The Impact Of Ketamine On Depression Treatment & Depression Research

Ketamine infusions are paving the way for new developments in depression treatment, and the way researchers understand the brain as a whole.

Developed in 1962 as a quick-acting anesthetic for use in operating rooms and on the battlefield, ketamine was approved by the U.S. Food and Drug Administration (FDA) in 1970. In the 1970s and 80s, abuse of the drug spread quickly across the country. Pretty soon, ketamine had earned a reputation as a party drug. But now it is being used as an effective treatment for anxiety and depression—as one of the most effective treatments for anxiety and depression that we’ve seen in over 50 years. Ketamine is fast-acting, so a patient might feel better in as little as a few hours after an infusion. Patients are eligible for ketamine infusions after having used other first-line depression treatments without success. 70% of patients experience relief through ketamine—a vast improvement of the 40% who experience relief with the use of traditional antidepressants.

Researchers are still not 100% sure why ketamine works so effectively as an antidepressant. One likely reason is that ketamine blocks NMDA receptors in the brain and activates AMPA receptors in a process called synaptogenesis. This process affects mood, thought patterns, and cognition. Ketamine may also reduce inflammation signals which affects mood disorders and help with neural communication in the brain.

Researchers found that the effects of ketamine begin as soon as 4 hours after an infusion, peaking at 72 hours, with results lasting as long as two weeks post-infusion. In a 2006 study, these results were replicated with 18 patients suffering from major depressive disorder who did not experience relief through other types of treatments. Compared to placebo participants, those who received ketamine infusions felt symptomatic improvement within 110 minutes of the infusion.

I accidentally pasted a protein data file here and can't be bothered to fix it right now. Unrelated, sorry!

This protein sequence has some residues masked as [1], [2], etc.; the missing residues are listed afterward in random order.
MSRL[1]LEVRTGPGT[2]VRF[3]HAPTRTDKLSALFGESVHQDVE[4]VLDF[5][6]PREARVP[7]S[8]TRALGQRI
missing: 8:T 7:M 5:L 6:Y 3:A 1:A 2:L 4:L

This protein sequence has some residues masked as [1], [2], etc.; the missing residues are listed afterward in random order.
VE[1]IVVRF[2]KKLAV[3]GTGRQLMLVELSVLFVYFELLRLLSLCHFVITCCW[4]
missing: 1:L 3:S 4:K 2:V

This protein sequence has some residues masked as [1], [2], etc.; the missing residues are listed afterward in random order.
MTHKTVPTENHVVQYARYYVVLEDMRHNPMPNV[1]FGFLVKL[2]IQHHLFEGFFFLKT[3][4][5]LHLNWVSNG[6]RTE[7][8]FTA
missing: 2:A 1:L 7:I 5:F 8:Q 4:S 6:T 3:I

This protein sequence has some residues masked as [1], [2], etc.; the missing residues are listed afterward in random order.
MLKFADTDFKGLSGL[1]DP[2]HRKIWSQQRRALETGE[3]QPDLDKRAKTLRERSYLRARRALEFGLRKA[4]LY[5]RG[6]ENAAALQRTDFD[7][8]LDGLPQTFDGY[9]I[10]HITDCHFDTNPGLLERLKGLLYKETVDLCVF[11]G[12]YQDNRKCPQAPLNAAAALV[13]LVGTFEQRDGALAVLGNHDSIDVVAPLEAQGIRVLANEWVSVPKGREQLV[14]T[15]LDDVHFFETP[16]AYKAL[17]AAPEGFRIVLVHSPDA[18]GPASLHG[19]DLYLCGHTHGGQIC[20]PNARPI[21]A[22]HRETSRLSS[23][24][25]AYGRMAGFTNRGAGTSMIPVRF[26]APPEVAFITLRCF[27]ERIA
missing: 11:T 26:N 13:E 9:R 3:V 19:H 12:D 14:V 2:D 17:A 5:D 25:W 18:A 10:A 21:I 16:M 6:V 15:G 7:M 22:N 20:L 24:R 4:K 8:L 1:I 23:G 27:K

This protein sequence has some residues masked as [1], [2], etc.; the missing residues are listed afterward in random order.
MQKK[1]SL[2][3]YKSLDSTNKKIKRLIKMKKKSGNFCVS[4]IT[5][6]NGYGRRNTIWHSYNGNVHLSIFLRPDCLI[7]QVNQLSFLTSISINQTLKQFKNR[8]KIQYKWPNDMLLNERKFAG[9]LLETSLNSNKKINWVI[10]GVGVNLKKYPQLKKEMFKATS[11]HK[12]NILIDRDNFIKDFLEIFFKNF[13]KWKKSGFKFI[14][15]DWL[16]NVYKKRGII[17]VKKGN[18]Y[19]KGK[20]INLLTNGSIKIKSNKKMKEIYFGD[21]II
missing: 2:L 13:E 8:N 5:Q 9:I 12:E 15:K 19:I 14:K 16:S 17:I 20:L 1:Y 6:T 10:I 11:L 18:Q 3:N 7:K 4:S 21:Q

With ketamine being so effective for depression treatment, researchers are exploring the benefits of other hallucinogenic drugs for psychiatric patients—drugs like LSD and psilocybin. They are exploring whether these psychoactive drugs can help produce therapeutic effects without harmful results. A study in 2011 showed that psilocybin was able to significantly reduce depressive symptoms for up to 6 months for certain types of cancer patients. In a 2015 study, patients with life-threatening diseases who also experienced anxiety showed a reduction in psychiatric symptoms through the use of LSD.

With ketamine infusions now widely available throughout the country, those who haven’t responded to traditional depression treatments may be able to find new hope. Not only that, ketamine paves the way for other psychoactive drugs to be explored as potential options for depression treatments.

Contact Renew Ketamine

Renew Ketamine is Chicagoland’s leading provider of ketamine infusions for depression and pain. Contact us today for a free consultation and find out if you or a loved one is a candidate for ketamine infusion therapy.